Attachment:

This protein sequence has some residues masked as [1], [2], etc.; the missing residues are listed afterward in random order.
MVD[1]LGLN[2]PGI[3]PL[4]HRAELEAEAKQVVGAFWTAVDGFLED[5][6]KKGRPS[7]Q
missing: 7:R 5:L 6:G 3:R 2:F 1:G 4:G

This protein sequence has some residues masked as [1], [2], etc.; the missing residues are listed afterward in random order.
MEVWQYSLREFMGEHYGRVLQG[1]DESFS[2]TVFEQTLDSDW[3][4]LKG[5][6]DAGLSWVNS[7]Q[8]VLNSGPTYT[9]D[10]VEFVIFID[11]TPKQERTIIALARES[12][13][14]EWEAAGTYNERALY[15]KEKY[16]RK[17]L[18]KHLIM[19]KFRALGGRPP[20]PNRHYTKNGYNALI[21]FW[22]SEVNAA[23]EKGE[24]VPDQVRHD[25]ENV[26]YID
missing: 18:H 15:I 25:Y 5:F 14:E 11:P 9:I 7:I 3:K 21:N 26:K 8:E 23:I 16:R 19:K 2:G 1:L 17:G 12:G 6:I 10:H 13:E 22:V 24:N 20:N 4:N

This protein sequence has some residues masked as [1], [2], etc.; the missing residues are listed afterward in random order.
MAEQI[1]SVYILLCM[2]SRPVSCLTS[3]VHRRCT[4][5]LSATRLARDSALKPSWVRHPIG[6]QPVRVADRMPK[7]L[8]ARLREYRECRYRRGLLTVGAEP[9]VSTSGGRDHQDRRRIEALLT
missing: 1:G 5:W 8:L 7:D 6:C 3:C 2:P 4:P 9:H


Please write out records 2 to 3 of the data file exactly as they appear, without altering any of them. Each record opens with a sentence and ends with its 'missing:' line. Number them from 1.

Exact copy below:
This protein sequence has some residues masked as [1], [2], etc.; the missing residues are listed afterward in random order.
MEVWQYSLREFMGEHYGRVLQG[1]DESFS[2]TVFEQTLDSDW[3][4]LKG[5][6]DAGLSWVNS[7]Q[8]VLNSGPTYT[9]D[10]VEFVIFID[11]TPKQERTIIALARES[12][13][14]EWEAAGTYNERALY[15]KEKY[16]RK[17]L[18]KHLIM[19]KFRALGGRPP[20]PNRHYTKNGYNALI[21]FW[22]SEVNAA[23]EKGE[24]VPDQVRHD[25]ENV[26]YID
missing: 18:H 15:I 25:Y 5:F 14:E 11:P 9:I 7:I 3:K 21:N 26:K 8:E 23:I 16:R 19:K 2:G 1:L 17:G 12:G 6:I 10:H 13:E 22:V 24:N 20:N 4:N

This protein sequence has some residues masked as [1], [2], etc.; the missing residues are listed afterward in random order.
MAEQI[1]SVYILLCM[2]SRPVSCLTS[3]VHRRCT[4][5]LSATRLARDSALKPSWVRHPIG[6]QPVRVADRMPK[7]L[8]ARLREYRECRYRRGLLTVGAEP[9]VSTSGGRDHQDRRRIEALLT
missing: 1:G 5:W 8:L 7:D 6:C 3:C 2:P 4:P 9:H